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Commentary   |    
Anxiety Disorders, Obsessive-Compulsive and Related Disorders, Trauma- and Stressor-Related Disorders, and Dissociative Disorders in DSM-5
Dan J. Stein, M.D., Ph.D.; Michelle A. Craske, Ph.D.; Matthew J. Friedman, M.D., Ph.D.; Katharine A. Phillips, M.D.
Am J Psychiatry 2014;171:611-613. doi:10.1176/appi.ajp.2014.14010003
View Author and Article Information

Dr. Stein is supported by the Medical Research Council of South Africa and has received research grants or consultancy honoraria from Biocodex, Lundbeck, Novartis, Servier, and Sun. Dr. Craske is an NIH grant recipient and has received royalties from books published at APA and Oxford Press. Dr. Phillips has received research or salary support from NIMH, Norman Prince Neurosciences Institute/Brown Institute for Brain Science, Transcept Pharmaceuticals, Forest Laboratories, and the Food and Drug Administration; consulting fees from Janssen Research and Development; and honoraria, royalties, or travel reimbursement from Oxford University Press, Guilford Press, Elsevier, American Psychiatric Publishing, and Global Medical Education. Dr. Friedman reports no financial relationships with commercial interests.

From the Department of Psychiatry, University of Cape Town, South Africa; the Department of Clinical Psychiatry, University of California, Los Angeles; the Department of Psychiatry, Dartmouth University, Hanover, N.H.; and the Department of Psychiatry and Human Behavior, Brown University, Providence, R.I.

Address correspondence to Dr. Stein (dan.stein@uct.ac.za).

Copyright © 2014 by the American Psychiatric Association

Accepted January , 2014.

DSM-5 introduced a number of substantial and clinically relevant changes in the classification of anxiety and related disorders. One of the most striking was the decision to have separate chapters for anxiety disorders, obsessive-compulsive and related disorders, and trauma- and stressor-related disorders. This decision reflects the growing evidence base on the diagnostic validity and clinical utility of these different groupings. Furthermore, adoption of these new groupings helps to explain a number of other changes in DSM-5, including some of the new diagnostic criteria. In this commentary, we also discuss the chapter on dissociative disorders, whose placement next door to the chapter on trauma- and stressor-related disorders is consistent with guiding principles for the overall organization of DSM-5 chapters.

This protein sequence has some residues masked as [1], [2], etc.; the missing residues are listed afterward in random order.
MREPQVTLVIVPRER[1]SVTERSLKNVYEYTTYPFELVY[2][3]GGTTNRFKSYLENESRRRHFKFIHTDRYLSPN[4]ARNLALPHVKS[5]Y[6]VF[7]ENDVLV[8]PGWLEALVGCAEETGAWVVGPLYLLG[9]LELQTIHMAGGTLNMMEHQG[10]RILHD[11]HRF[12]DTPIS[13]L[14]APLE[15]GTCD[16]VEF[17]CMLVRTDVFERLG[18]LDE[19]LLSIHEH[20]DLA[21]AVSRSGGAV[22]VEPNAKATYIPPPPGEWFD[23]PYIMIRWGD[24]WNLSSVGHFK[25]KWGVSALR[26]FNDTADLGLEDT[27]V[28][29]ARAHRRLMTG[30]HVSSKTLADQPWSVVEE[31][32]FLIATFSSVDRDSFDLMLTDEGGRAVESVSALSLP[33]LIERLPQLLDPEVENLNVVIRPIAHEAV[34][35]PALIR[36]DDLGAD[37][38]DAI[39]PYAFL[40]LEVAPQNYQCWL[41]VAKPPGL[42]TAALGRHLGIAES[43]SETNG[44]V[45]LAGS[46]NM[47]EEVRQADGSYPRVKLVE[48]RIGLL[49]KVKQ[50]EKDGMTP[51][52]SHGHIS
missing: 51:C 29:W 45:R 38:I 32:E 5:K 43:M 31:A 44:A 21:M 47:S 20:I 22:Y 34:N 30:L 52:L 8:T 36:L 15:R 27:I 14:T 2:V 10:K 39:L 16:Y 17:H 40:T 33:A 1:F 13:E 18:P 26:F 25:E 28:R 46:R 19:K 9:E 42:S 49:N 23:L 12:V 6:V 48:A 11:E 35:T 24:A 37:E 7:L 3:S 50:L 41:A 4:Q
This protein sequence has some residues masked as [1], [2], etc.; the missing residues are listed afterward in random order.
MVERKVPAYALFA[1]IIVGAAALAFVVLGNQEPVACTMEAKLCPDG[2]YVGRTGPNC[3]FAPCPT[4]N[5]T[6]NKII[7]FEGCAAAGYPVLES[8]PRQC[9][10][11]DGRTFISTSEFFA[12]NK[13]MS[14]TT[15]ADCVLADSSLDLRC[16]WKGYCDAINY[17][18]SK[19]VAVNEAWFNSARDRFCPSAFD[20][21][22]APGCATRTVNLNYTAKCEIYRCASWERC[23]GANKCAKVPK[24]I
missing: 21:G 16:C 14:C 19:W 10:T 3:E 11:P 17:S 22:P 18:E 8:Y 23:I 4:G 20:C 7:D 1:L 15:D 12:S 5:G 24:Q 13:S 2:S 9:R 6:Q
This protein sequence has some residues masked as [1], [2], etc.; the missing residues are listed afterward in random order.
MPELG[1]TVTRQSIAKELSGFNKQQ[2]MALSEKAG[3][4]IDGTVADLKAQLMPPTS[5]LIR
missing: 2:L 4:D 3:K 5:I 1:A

The DSM-5 chapter on anxiety disorders comprises separation anxiety disorder, selective mutism, specific phobia, social anxiety disorder (social phobia), panic disorder, agoraphobia, generalized anxiety disorder, substance/medication-induced anxiety disorder, anxiety disorder due to another medical condition, other specified anxiety disorder, and unspecified anxiety disorder. Each disorder in this chapter is characterized by excessive fear and anxiety as well as related behavioral disturbances, including avoidance symptoms. However, the anxiety disorders differ from one another insofar as each has a different mean age of onset (the chapter is arranged from earlier onset to later onset, as is generally the case across DSM-5), symptoms are precipitated by different situations or objects, and most are characterized by cognitive ideation that differs across disorders.

Despite these differences, DSM-5 diagnostic criteria for anxiety disorders typically have close parallels, with greater consistency than in DSM-IV. The criteria highlight marked fear or anxiety symptoms, the specific thoughts associated with these symptoms, their disproportionate and persistent nature, consequent distress and impairment, and that symptoms are not attributable to physiological effects of a substance or another medical condition, and are not better explained by the symptoms of another mental disorder. These similarities reflect important parallels in the assessment and management of these prevalent and often disabling disorders.